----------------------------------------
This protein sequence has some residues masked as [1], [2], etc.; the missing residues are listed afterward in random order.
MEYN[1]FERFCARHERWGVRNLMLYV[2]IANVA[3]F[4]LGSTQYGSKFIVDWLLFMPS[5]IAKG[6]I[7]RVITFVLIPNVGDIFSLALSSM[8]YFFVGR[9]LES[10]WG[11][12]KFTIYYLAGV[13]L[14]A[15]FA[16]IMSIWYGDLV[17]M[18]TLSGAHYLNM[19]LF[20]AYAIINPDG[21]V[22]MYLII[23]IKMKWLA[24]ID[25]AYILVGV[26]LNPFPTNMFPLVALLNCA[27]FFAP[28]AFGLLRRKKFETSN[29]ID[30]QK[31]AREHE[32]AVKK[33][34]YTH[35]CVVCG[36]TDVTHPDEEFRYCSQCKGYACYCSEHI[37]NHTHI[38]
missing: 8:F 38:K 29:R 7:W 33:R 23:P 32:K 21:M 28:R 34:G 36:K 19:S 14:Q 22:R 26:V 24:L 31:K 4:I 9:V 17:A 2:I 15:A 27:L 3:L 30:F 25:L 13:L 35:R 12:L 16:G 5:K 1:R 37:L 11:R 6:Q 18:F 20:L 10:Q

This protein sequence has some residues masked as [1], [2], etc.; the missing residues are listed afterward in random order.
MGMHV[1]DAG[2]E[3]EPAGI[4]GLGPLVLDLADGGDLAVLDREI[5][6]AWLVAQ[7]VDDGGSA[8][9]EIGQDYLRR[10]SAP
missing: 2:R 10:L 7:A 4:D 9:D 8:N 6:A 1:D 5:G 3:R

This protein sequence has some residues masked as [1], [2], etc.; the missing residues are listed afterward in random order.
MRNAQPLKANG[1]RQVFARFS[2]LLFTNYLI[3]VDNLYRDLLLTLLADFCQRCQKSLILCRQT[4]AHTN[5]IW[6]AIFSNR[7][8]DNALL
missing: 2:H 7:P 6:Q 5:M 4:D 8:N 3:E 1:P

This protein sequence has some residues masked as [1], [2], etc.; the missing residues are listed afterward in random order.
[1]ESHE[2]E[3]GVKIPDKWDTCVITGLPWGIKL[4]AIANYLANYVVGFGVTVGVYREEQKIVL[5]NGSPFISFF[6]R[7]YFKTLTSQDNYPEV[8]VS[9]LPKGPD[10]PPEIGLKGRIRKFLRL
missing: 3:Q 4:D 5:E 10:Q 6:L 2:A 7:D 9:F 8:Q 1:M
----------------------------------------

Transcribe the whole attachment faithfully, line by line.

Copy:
This protein sequence has some residues masked as [1], [2], etc.; the missing residues are listed afterward in random order.
MEYN[1]FERFCARHERWGVRNLMLYV[2]IANVA[3]F[4]LGSTQYGSKFIVDWLLFMPS[5]IAKG[6]I[7]RVITFVLIPNVGDIFSLALSSM[8]YFFVGR[9]LES[10]WG[11][12]KFTIYYLAGV[13]L[14]A[15]FA[16]IMSIWYGDLV[17]M[18]TLSGAHYLNM[19]LF[20]AYAIINPDG[21]V[22]MYLII[23]IKMKWLA[24]ID[25]AYILVGV[26]LNPFPTNMFPLVALLNCA[27]FFAP[28]AFGLLRRKKFETSN[29]ID[30]QK[31]AREHE[32]AVKK[33][34]YTH[35]CVVCG[36]TDVTHPDEEFRYCSQCKGYACYCSEHI[37]NHTHI[38]
missing: 8:F 38:K 29:R 7:W 33:R 23:P 32:K 21:M 28:R 34:G 36:K 19:S 14:Q 22:R 26:V 24:L 31:K 4:I 9:V 17:A 2:I 15:A 27:L 3:L 30:F 25:L 13:L 35:R 12:L 16:G 5:K 1:R 37:L 11:R 6:Q 18:F 20:L 10:Q

This protein sequence has some residues masked as [1], [2], etc.; the missing residues are listed afterward in random order.
MGMHV[1]DAG[2]E[3]EPAGI[4]GLGPLVLDLADGGDLAVLDREI[5][6]AWLVAQ[7]VDDGGSA[8][9]EIGQDYLRR[10]SAP
missing: 2:R 10:L 7:A 4:D 9:D 8:N 6:A 1:D 5:G 3:R

This protein sequence has some residues masked as [1], [2], etc.; the missing residues are listed afterward in random order.
MRNAQPLKANG[1]RQVFARFS[2]LLFTNYLI[3]VDNLYRDLLLTLLADFCQRCQKSLILCRQT[4]AHTN[5]IW[6]AIFSNR[7][8]DNALL
missing: 2:H 7:P 6:Q 5:M 4:D 8:N 3:E 1:P

This protein sequence has some residues masked as [1], [2], etc.; the missing residues are listed afterward in random order.
[1]ESHE[2]E[3]GVKIPDKWDTCVITGLPWGIKL[4]AIANYLANYVVGFGVTVGVYREEQKIVL[5]NGSPFISFF[6]R[7]YFKTLTSQDNYPEV[8]VS[9]LPKGPD[10]PPEIGLKGRIRKFLRL
missing: 3:Q 4:D 5:E 10:Q 6:L 2:A 7:D 9:F 8:Q 1:M